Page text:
INDIANAPOLIS — The Indianapolis Metropolitan Police Department provided more details late Sunday about the shooting on Saturday afternoon involving a sheriff's deputy in Broad Ripple.
William Manery, 30, was shot by a Marion County Sheriff's Office deputy around 5:30 p.m. in the 6300 block of Westfield Boulevard.
The sheriff's office received information from the Rutherford County Sheriff's Department in Tennessee that Manery was in the area, according to IMPD. The Marion County Sheriff's Office was given preliminary information that Manery had open out-of-state warrants and was possibly armed and dangerous.
The warrants included flight to avoid in Rutherford County and vehicular aggravated assault in Bedford County, both in Tennessee. Manery was also wanted on a warrant for possession of a stolen vehicle in Aiken County, South Carolina.
Deputies found Manery's white Jeep Cherokee parked in front of 6311 Westfield Boulevard around 5:25 p.m. Saturday. According to IMPD, deputies approached the vehicle and saw Manery asleep in the driver's seat. He was the only person in the vehicle.
Deputies ordered Manery to get out of the vehicle. IMPD said Manery turned on the vehicle, backed up into a marked police vehicle, continued in reverse for about 50 feet and struck a curb in the parking lot and then drove forward and struck another unmarked Marion County Sheriff's Office vehicle that was unoccupied.
As deputies ran toward the Jeep Cherokee, one of the deputies fired their weapon striking Manery multiple times.
The deputy was identified as Lt. Jason Lee, Marion County Sheriff's Office Public Information Officer Katie Carlson said in an email. Lee joined the office's reserve division in April 2017.
Manery stopped driving the vehicle and deputies rendered first aid until medics arrived. He was transported to St. Vincent Hospital in serious but stable condition, but he is currently in good condition and is expected to survive his injuries. No deputies were injured.
Sheriff's office deputies do not have body-worn cameras or in-car dash cameras. The IMPD officers who responded to the scene were wearing body cams, which were turned on when they arrived at the scene. WRTV has learned from police IMPD officers were not there during the shooting and it is unclear when the first IMPD officer arrived.
Investigators did not find a gun in Manery's vehicle or at the scene, IMPD said.
“I heard six shots go off. I wasn’t exactly sure what it was at first," Andrew Coovert said. He owns a recording studio just blocks away from the scene in Broad Ripple. Coovert continued, "It was a little bit confusing. People were kind of just walking by and not reacting the way that you would expect."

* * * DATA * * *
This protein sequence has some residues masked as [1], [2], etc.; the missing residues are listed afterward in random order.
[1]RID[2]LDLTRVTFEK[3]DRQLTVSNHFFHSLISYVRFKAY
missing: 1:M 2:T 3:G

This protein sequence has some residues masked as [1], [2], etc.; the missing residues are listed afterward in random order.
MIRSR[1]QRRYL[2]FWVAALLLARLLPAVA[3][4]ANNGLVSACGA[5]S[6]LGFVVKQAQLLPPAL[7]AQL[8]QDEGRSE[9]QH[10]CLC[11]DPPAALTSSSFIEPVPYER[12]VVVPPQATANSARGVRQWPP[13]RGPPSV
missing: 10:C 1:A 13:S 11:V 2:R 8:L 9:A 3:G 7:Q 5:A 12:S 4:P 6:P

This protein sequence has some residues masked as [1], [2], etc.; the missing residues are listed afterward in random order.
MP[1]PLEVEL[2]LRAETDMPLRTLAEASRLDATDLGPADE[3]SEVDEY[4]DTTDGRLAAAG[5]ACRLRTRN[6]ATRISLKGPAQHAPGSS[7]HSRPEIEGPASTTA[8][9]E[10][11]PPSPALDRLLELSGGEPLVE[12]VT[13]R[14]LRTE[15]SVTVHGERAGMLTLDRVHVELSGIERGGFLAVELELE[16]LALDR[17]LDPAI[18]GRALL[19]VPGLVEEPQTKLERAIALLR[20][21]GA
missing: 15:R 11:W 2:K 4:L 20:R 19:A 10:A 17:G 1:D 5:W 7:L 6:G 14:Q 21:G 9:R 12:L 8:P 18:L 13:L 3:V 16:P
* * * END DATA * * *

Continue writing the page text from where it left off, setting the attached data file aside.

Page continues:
“It just leads to more questions about how police are interacting with citizens," Russ Ford said. He works in Broad Ripple and told WRTV Monday he has spoken with friends about the incident.
“What video is available, if anything? Even after the fact, can they release things like that?” Ford questioned.
Emma Huening lives in Broad Ripple, but did not originally hear of this shooting. She learned about it just before speaking with WRTV also on Monday.
“There have been a couple of police involved shootings lately around the country and things have been continuing to happen," Huening said.
She believes for change to happen, there needs to be accountability, more training and new protocols.
“[I feel] not great. It doesn’t make me feel any safer especially as a Black person. I’m always on alert," Huening said.
The IMPD Critical Response Team responded to the scene to conduct a criminal investigation. The Marion County Prosecutor's office is participating in the investigation and will review facts and evidence and decide if charges should be filed.
Charlie Stults was still shaken on Monday on what happened over the weekend. Stults wrote: "I was inside Monon Coffee - where I work - when the shots were fired. I watched a few people sprinting away from where I heard the shots originate from and once I thought they were over I stepped out of the shop to help a girl who was crying."
Marion County Sheriff's Office Internal Affairs is also conducting a separate administrative investigation, and the deputy who fired his gun is on administrative leave.
Detectives are continue to work at the scene and are looking for witnesses and evidence.
Anyone with information should call Crime Stoppers of Central Indiana at 317-262-8477.